Getting to Know Clint Edwards: Composer/Pianist/Musical Director
The best way to get to know this talented man was to do a short Q & A and have the pleasure of listening and watching his video featurette of the musical Carousel, including history and photos, and recorded especially for Theater Pizzazz fans. I believe that once you’ve read more about him and listen to what he produces musically, you’ll be a dyed-in-the-wool fan of the Clint Edwards Show, as I am.
1 – When did you realize that music was your creative force? Did you come from a musical family?
Sandi – first of all, I’d like to thank you for this opportunity to share my “Clint Edwards Show” featurette on the musical “Carousel” with your audience. I’ve been a big fan of Theater Pizzazz for a long time and it’s an honor to share a piece with all of you here.
I knew I was drawn to music at a very early age, and I was definitely a product of musical exposure. Neither of my parents are professional musicians, but they both love a wide variety of music and played it for me all the time when I was a kid. They also attended a great deal of live music and they always brought me – not necessarily to concerts, but lots of bands, and my earliest memories are around the age of 3, standing near the stage watching musicians perform and just being mesmerized by the whole thing. I thought it was awesome – I still do. And that’s why I always encourage people to take their kids to see things – art, music, ballet, theater, sports…and expose them to all this wonderful stuff.
2 – What was the first piece of music you wrote and the inspiration for it?
I recall writing a lot of little songs, short classical pieces, and other juvenilia from about age 10 onward, but the first real piece of music I composed was a theater score for my high school production of Anne Frank. It was scored for piano and winds, all played by my friends, and myself on piano. The score also featured a number of choral arrangements of traditional Jewish songs, like Ma’oz Tzur.
3 – Did you know early on that specifically, musical theater was where you needed to be, and how did it come about?
Absolutely – I guess you can refer to the previous answer. But I’d also like to add – my parents showed me a lot of the classic movie musicals like The Sound of Music, The Wizard of Oz, and all the Disney movie musicals. I can remember very early on being interested in who “Rodgers and Hammerstein” were and how they made these seemingly magical creations.
4 – Did you ever think about singing as you were writing and if not, why?
Haha! I wish I could sing! But alas, I cannot. I love lyrics and do my best to always know all the words to the songs I’m playing in order to correctly interpret the pieces – but I’ve only got a singing voice good enough to serenade my 4-year old daughter each night.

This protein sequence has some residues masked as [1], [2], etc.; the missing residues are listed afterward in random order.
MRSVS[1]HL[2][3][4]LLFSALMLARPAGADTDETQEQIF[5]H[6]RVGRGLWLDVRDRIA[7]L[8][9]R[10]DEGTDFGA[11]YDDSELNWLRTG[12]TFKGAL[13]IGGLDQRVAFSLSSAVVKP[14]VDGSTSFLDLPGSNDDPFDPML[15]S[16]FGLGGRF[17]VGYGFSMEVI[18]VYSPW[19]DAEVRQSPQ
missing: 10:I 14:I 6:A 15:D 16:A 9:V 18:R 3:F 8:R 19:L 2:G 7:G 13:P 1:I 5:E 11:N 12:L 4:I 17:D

5 – When you decide to write something, how do you select a theme or a topic….be specific.
The root of each of my theatrical pieces is the musical feeling I get from the material. It doesn’t need to be typical or obvious, in fact I usually shy away from those kinds of topics, but I’ve always got to find a strong source of musical expression within the subject.
For instance, taking my musical Whitman’s War – as I researched and crafted the piece, a process that took many months, I always had this strong feeling for Walt Whitman’s calling out for the “Affection” among people to be the binding force of democratic society. Now, there is no poem by Walt Whitman called “Affection” or anything like that, but as I made the piece, I wrote a song called that and based it on countless instances in his writing where that theme bubbled in the words – either explicitly, or inherently. It’s actually the glue of that whole piece.
6 – Let’s just say that music wasn’t in the cards for you, did you ever think about doing anything else with your life/what?
Aahh – I’m scared to think of that. Lol. I’d most likely be a historian. It’s actually something akin to what I’m doing with my Patreon/YouTube show “The Clint Edwards Show” – which is largely based around exploring the background history of our great musicals and their creators. I guess it’s all tied back to wanting to know who those guys R&H were, and how they did what they did.
7 – Do you have any hobbies . . .
Luckily, I’ve always found music to be a very deep well of exploration – whether composing, arranging, practicing piano, or any of the other myriad things that go into my musical life – there’s always lots to keep me occupied. But when I’m not doing musical things, I do love to travel, read novels and history books, watch Rupaul’s Dragrace, make new craft projects with my daughter, and go for walks with my two best buddies – my two golden retrievers Grace and Huckleberry (named by my daughter for “Moon River – my Huckleberry friend”).